Romania-based photographer Cezar Popescu has set on the important quest of salvaging the entire portrait photography collection of Costică Acsinte, a Romanian World War I photographer.
Cezar Popescu is a Romanian ex-lawyer who is currently acting as a hobbyist photographer in his home country. Several years ago, he has found a “hidden treasure” consisting of a huge collection of portrait photos captured by Costică Acsinte, a Romanian photographer from World War I.
Cezar Popescu finds Costică Acsinte’s collection of haunting portraits, sets on a quest to save it
The collection has been found at a history museum somewhere around Bucharest (the country’s capital city). Popescu recognized these works as his father had previously worked as a photographer alongside Costică Acsinte, years after WWI had already ended.
Upon contacting the history museum, Popescu has found out that the collection has been purchased from Acsinte’s family after Costică’s death in 1984. Moreover, he has discovered that the collection consists of 5,000 glass-plate negatives and hundreds of prints.
Unfortunately, many of them are in pretty rough shape and most of them have been almost-irreparably deteriorated by the passing of the unforgiving time as well as inadequate storage.
As a result, Cezar Popescu has decided to salvage this enormous collection and has convinced the museum to allow him to take over the plates and prints.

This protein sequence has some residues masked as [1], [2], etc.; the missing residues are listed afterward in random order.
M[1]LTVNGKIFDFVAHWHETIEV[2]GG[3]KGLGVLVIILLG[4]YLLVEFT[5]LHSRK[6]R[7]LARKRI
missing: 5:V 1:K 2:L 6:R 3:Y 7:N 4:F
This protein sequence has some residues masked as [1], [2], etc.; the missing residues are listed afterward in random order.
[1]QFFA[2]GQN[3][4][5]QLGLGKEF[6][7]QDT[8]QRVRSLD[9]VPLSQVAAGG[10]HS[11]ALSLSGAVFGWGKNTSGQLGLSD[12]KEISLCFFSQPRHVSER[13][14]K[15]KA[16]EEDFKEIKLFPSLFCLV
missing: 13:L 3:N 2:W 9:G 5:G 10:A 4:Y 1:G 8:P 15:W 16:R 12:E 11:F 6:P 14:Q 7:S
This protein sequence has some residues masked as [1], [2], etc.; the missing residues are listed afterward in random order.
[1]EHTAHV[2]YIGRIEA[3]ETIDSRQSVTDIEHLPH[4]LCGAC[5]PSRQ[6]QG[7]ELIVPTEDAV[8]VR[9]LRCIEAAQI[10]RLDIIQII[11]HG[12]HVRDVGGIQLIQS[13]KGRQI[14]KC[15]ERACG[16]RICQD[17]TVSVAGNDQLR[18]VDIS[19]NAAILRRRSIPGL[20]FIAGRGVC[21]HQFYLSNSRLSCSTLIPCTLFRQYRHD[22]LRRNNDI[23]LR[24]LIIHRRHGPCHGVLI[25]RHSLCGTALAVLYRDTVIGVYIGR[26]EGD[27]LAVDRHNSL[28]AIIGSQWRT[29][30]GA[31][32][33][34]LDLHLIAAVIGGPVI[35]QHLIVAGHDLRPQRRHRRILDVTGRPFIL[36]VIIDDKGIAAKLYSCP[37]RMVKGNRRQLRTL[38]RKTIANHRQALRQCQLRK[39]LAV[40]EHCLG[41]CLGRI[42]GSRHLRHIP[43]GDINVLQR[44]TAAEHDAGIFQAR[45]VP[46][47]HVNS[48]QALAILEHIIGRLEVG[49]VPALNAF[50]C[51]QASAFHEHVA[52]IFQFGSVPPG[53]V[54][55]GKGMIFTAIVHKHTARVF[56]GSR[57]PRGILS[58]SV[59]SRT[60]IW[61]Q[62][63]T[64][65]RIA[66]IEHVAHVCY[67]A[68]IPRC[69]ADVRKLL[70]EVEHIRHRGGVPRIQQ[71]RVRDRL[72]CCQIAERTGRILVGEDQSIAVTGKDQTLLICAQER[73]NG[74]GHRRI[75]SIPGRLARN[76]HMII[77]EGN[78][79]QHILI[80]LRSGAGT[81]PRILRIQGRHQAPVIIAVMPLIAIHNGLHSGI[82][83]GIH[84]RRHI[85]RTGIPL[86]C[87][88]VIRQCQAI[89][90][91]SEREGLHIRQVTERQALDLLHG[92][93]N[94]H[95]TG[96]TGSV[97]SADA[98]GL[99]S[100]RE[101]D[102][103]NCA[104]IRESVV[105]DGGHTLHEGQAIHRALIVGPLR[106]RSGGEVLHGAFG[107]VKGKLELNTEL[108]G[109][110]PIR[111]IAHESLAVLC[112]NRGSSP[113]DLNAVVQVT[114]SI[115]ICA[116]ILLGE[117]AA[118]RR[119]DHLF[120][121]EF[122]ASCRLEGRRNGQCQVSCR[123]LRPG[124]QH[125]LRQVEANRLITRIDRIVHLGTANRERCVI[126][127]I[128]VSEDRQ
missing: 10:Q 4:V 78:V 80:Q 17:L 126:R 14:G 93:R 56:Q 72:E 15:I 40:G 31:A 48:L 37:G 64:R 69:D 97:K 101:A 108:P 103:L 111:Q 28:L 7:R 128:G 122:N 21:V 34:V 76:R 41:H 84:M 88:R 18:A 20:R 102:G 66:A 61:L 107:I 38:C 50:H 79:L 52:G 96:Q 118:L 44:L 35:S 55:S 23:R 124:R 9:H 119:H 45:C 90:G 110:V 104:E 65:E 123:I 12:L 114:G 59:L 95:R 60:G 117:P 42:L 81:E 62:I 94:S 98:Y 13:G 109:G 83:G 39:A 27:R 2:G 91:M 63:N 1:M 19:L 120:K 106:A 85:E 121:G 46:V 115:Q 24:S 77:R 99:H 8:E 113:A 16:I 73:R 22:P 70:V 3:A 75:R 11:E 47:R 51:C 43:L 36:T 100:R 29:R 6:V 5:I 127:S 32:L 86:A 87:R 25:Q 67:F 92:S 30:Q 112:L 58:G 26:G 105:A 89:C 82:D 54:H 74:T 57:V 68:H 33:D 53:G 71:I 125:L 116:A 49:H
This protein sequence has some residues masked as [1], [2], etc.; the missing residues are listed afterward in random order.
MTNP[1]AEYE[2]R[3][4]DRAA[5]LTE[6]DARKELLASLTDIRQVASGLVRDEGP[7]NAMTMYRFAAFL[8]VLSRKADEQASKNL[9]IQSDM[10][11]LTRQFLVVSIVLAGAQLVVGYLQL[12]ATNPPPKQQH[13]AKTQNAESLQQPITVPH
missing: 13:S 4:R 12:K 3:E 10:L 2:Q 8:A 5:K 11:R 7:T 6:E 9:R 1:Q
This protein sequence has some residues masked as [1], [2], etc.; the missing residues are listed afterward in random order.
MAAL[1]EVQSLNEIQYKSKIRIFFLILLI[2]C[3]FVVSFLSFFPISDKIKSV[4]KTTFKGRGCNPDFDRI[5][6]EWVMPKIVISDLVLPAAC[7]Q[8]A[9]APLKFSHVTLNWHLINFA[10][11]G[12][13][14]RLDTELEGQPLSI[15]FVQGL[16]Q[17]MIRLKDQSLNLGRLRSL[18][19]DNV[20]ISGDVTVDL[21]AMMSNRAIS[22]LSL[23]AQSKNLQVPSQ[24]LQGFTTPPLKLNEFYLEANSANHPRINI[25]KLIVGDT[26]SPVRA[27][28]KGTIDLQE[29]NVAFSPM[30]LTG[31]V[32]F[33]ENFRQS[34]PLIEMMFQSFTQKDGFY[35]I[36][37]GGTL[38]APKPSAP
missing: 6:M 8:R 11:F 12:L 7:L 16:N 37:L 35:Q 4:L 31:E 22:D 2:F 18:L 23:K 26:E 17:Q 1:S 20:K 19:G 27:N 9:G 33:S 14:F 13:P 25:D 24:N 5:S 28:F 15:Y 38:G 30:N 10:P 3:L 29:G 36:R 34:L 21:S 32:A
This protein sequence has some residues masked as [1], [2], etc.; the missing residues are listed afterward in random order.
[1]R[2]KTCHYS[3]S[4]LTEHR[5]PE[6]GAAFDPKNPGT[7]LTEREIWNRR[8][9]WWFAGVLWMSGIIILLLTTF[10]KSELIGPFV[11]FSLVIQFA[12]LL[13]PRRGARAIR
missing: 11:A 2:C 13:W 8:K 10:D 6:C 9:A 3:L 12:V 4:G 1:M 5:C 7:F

During the past few years, the photographer has been trying to digitize the negatives captured by Costică Acsinte, who was probably the sole professional photographer in Slobozia, a town located about 80 miles away from Bucharest and the place where he opened a photo studio.
The important thing is to save it, not to know who is in the pictures, photographer says
Popescu says that the degradation is quite serious and faster than originally believed. He says that he wants to salvage the collection “piece by piece”, although there is little information regarding who is in the photos and whether they mean something or not.
New cracks are showing up day after day, he claims. This is why the most important thing is to digitize the plates, Popescu adds, as it would be “a shame to lose something so irreplaceable”.
The abstract artwork of Costică Acsinte may be more valuable this way, considering the fact that the relatives of the subjects may not even know that these pictures exist. It would probably mean the world to them if they find someone they know in the archive.
Costică Acsinte’s collection can be found on Flickr and is free-to-use
Cezar Popescu has set up a video, showing how he is digitizing the glass plates. It is worth watching and it gives you a starting point in case you find similar prints.
You may have already thought about this, but it is worth noting that the photographer has not received any kind of help from the authorities.
We can only hope that he manages to save what can still be saved, also because the entire collection is available on the web for free.
The Costică Acsinte archive is available on Flickr, where anybody can check it out and witness an important piece in the history of photography.